Re: America's White Injuns

M. Council (
Fri, 23 Aug 1996 15:53:32 -0400

On 21 Aug 1996 wrote:

> In article <>, <> wrote:
> >In article <<, (Mark K. Bilbo) writes...
> ><In article <<,
> ><duncan << wrote:
> ><
> ><< Suddenly my mailbox is jammed asking me for evidence of this. EVIDENCE
> ><<for Chrissakes?!!! there's O. J. Chimpson still running around and you're
> ><<asking me for evidence. Sheesh!
> ><
> ><Aryans the "original inhabitants" of the Americas? You're *funny!
> You have to understand that people like Mr Duncan use the term Aryan
> very loosely. Most likely when Mr Duncan saids "Aryan" he means
> Caucasoid people. Now what is Caucasoid you might ask. According to
> anthropologists,

cite, please?

Caucasoid is anyone who has a dolichocephalic head
> shape. Another words, they have a long face instead of round face
> like orientals, or bigger jaw bone like pure African blacks.
> They have no way
> of telling what race the skulls are except with head shapes.

uh... i beg to differ, but I have worked with forensic anthropologists
who can determine from femur shape [rollable or not], among other
tests to determine that a person is/was MOST LIKELY of a certain

thte cephalic index is not the end all, nor is it even in common use

also, it may interest you to know that for the last 25 years or so,
physical anthropologists have been aware that there is actually more
genetic variation *within* one so-called "race" than there is
*between* them. This adds weight to the argument that what we know as
"races" have more biologically in common than differences, and are
really only social constructs. I will provide citations on request.

Every historical attempt to categorize humans
according to a heriarchic "race" structure has failed; ask yourself
why! There is but one race, imho...the human race!

> It is very possible that there was a Caucasoid type of people
> during the paleolithic age in America. Who knows what their
> skin color was or their eye shape.

Who cares what their skin color or eye shape was?

Skin color and eye shape are two variables that are great examples of
how flexible human beings are; the diversity illustrates how many
climactic, geographical changes human beings are able to accommodate and thrive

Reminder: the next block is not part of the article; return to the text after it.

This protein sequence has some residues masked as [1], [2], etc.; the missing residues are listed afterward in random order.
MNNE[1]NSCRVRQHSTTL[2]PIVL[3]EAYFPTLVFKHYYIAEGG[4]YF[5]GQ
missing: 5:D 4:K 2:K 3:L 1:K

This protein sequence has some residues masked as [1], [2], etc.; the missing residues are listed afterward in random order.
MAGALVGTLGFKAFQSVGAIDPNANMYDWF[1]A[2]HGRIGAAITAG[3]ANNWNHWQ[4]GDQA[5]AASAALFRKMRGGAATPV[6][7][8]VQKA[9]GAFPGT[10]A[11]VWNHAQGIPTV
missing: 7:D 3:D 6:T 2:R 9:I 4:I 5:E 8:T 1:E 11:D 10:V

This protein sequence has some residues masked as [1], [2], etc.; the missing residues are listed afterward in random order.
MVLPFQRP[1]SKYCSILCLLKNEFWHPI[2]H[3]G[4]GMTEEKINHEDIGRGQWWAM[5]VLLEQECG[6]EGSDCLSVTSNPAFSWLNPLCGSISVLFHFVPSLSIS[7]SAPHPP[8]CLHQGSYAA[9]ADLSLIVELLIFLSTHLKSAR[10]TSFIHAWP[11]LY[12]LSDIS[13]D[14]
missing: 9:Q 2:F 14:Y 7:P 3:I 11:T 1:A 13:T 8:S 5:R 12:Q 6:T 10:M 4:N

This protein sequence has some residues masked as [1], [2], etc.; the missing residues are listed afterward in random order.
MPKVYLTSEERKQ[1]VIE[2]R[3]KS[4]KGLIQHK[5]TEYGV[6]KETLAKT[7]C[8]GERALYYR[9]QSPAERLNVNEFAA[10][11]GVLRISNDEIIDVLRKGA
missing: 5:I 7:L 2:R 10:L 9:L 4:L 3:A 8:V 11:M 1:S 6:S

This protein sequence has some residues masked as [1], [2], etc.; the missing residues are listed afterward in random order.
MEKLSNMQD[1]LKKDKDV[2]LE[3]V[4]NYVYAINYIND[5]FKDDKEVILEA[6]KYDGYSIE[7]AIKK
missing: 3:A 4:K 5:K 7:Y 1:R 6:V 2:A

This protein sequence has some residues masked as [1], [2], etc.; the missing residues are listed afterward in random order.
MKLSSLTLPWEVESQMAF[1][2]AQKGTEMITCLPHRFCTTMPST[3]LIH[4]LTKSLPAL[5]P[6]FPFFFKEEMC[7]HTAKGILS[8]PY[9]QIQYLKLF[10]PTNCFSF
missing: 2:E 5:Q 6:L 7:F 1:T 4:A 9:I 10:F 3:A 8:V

> In Korea they also found bones of paleo Asians who are Caucasoid
> in skull shape.

honey, the skull shape arguments you are bringing up here are sadly
dated. no one believes them anymore. please bring yourself up to date.
i can provide references, if you like.

> Ainus are probably their descendants.
> But to say that these ancient Caucasoid Asians are the same race
> as Germanic people is pretty far fetched since the Ainus do not
> speak an Indo-European language.

Head shape and language do not *by themselves* indicate anything. Ask
any anthropologist in the AAA guide.

And please define race before you use it one more time.

> Oviousely *the* Aryan tribe from India did not migrate
> to North America since the term Aryan did
> not exist until after the neolithic age, but I understand what
> he is talking about.

And how would you know that the word did not previously exist? Since
written records only span back roughly 6,000 years, how can you know
what was in use in a predominantly oral culture of the neolithic??

> Mr Duncan's attempt to unite people based on head shape, skin color,
> and other phenotypical attributes is a very primitive form of
> unification. Thats how birds and animals get united.

I won't even touch this one.

> As people evolve, people tend to unite and discriminate people
> based on philosophy and religion. I think it's just a matter
> of time where people like Mr Duncan learn to catch up with rest
> of us, and learn to discriminate people based on their philosophy
> and religion.

How about realizing we are all part of the same life? And that there
is room for a lot of variation? And to "discriminate" based on the
content of one's character, and not religion, philosophy, or eye

You talk about people evolving like there was one ine of evolution.
Please update yourself on this subject. Your post sounds like it was
lost behind a file cabinet for about a hundred years.

-maggie council, program assistant
graduate programs in applied anthropology
university of south florida